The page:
Constituents urge lawmakers to push back against proposed EPA budget cuts

A rally against proposed budget cuts to the EPA in Denver, Colorado. (Photo credit: Hannah Leigh Myers)

The State Dept announced Friday that it has issued a Presidential permit allowing construction of the Keystone XL pipeline to begin. The project was put on ice in Obama’s second term and then revived by executive order in the first week of Trump’s presidency.

The pipeline is designed to carry oil from Canadian tar sands to Gulf Coast refineries in Texas and has been the focus of years of campaigning by climate activists. The southern leg of the pipeline – from Oklahoma to the Gulf Coast was constructed separately. Environmentalists say the project depends on the dirtiest form of fossil fuel when the focus should be on investing in renewables.

Meanwhile, the Trump administration is pushing for a $2.5 billion downsizing at the Environmental Protection Agency, putting the EPA at the top of the White House’s funding cuts list in the 2018 budget proposal blueprint. As FSRN’s Hannah Leigh Myers reports from Denver, those proposed cuts put thousands of EPA projects and careers in limbo and are causing the public to push even harder on lawmakers to defend federal environmental protection.

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In solidarity with a crowd out front, around 10 young people squeeze into a cramped entryway at Colorado Senator Michael Bennett’s offices.

Like many social and environmental justice groups nationwide, they’re demanding lawmakers push back on the 31 percent EPA funding cut outlined in the Trump administration’s 2018 budget proposal blueprint.

“It’s a deep cut. It’ll be moving employees out the door. There’s even rumors that two of the ten regional offices may have to disappear and Denver was included as one. We’ll see extreme retrenchment on the progress the agency has made in the last four decades,” explains Wes Wilson.

Wilson worked for the EPA for 35 years as an Environmental Engineer and now he’s a member of Save EPA, a group of former employees rallying in support of the agency.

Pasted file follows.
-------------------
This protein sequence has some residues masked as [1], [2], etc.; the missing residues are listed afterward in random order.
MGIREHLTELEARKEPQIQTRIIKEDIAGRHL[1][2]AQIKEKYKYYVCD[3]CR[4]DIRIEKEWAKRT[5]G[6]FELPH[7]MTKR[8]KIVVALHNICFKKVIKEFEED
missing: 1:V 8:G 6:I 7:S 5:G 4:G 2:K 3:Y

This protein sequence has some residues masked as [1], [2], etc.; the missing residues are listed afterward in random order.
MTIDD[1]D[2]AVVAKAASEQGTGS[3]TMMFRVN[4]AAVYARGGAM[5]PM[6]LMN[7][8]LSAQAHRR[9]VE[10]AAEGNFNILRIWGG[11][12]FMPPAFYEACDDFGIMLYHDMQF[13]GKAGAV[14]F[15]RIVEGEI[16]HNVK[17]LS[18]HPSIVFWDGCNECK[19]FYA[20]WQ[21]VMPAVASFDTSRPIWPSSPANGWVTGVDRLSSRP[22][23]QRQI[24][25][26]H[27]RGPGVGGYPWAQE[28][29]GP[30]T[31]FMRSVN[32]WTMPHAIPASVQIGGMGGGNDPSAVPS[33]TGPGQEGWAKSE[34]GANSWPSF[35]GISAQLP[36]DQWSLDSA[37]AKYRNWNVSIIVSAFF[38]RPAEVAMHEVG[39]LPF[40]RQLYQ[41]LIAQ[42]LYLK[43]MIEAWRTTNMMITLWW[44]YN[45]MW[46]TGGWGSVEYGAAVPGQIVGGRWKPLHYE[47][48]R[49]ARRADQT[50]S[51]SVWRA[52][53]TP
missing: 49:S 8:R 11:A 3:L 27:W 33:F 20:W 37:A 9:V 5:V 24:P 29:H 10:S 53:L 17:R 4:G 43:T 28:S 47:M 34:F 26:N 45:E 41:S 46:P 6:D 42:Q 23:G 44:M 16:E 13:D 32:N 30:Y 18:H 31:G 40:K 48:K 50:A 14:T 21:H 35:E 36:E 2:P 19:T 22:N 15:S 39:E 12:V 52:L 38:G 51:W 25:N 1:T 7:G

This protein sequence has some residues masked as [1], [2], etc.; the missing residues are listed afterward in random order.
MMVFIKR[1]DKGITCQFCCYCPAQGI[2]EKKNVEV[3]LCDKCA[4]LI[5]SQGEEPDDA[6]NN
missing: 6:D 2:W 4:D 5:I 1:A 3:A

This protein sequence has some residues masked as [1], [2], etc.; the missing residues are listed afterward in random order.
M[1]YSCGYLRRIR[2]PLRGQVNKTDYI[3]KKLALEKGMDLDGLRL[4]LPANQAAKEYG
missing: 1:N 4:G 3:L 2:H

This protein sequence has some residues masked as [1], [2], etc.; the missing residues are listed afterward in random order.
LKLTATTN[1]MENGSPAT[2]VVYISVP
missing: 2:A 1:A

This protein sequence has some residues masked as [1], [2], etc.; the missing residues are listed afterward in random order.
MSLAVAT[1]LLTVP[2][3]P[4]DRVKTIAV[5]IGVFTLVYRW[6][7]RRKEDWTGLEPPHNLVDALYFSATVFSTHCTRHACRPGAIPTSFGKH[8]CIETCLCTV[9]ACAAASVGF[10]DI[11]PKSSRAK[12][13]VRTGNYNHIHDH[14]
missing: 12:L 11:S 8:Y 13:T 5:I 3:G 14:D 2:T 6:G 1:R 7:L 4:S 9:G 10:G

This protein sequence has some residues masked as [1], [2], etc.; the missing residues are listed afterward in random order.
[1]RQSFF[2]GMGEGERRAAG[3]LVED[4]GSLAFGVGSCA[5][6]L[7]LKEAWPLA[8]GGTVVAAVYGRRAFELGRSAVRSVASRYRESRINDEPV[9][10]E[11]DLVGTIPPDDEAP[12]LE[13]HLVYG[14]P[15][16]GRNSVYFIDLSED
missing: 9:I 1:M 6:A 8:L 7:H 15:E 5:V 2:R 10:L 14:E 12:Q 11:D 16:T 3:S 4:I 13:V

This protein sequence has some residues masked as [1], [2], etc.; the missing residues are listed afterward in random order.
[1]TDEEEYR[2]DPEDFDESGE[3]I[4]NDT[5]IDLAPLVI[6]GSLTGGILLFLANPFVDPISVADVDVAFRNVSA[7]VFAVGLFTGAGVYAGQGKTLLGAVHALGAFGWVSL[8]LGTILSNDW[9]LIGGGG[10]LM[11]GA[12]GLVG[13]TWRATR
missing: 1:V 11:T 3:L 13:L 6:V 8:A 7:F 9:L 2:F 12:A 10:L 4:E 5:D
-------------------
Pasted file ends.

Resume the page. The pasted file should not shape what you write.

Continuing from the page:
Before taking the job as EPA Director, Scott Pruitt – as Oklahoma Attorney General – was one of the agency’s fiercest foes. He openly refutes the science that human activity is the main driver behind climate change and he wants to leave enforcement up to the states: “I really want to work with locals, counties, cities, towns across this country. Set some benchmarks. How are we going to improve? And I want to hear from you and know how to do that.”

And although collaboration sounds nice Wilson says it could be a disaster in disguise.

“EPA maintains a series of top professionals, PhDs and scientists within its laboratory system. We have experts on everything from cryptosporidium to lead consequences in young children,” explains Wilson. “We have this expertise that’s not replicated in the states and I think the president does not understand, nor does Pruitt understand, and perhaps not even care, that it takes a team. And it’s not going to be done when you take one team member out as critical as EPA out of the game.”

Major funding cuts at the EPA could have a huge impact on state-level healthcare and environmental initiatives. Martha Rudolph, Director of Environmental Programs at the Colorado Department of Public Health and Environment explains.

“The federal funding is a big deal. We get about $30 million a year, this is for this last fiscal year, from EPA,” Rudolph points out. “That represents about a third of our total budget for the environmental programs.”

Those programs include the state drinking water, clean air and hazardous waste programs as well as funds set aside for the cleanup of Superfund sites. Nearly half of the country’s 54 Superfund cleanup sites are in Colorado.

Funding cuts could also affect the EPA’s ability to clean up its own mess – like the site in Silverton, Colorado where in 2015 an EPA subcontractor released millions of gallons of toxic waste out of the Gold King Mine into the Animas River.

Colorado lawmakers say new EPA leaders have assured them the Gold King Mine cleanup will continue and Pruitt has said the clean up projects are agency priorities and that, “Superfund is an area that is absolutely essential and an objective that we have as part of our administration.”

Many aren’t surprised the EPA is using the high profile spill to show cuts won’t stop big cleanup projects. However, hundreds of miles of abandoned mines in the Rocky Mountains are leaking acidic fluid daily without making headlines. With a third of the EPA budget on the chopping block it’s unlikely that larger but less media friendly issue will be resolved any time soon.

Back in Denver, members of Colorado People’s Alliance emerge from their meeting with Senator Michael Bennett’s staff.

The group’s speaker, Meaghan Guyeter recounts the discussion with cautious optimism.

“It definitely felt more official than kind of standing outside holding signs and chanting,” Guyeter recalls. “I mean, that has it’s time and place but, it was very cool that these are the staffers that are actually working on shaping this policy. So, ya, that felt good.”

Until the 2018 budget is finalized nothing is certain, other than the fact that, rallies like the one at Senator Bennett’s office in Denver will continue across the country as concerned citizens put increasing pressure on local lawmakers to fight on their behalf.

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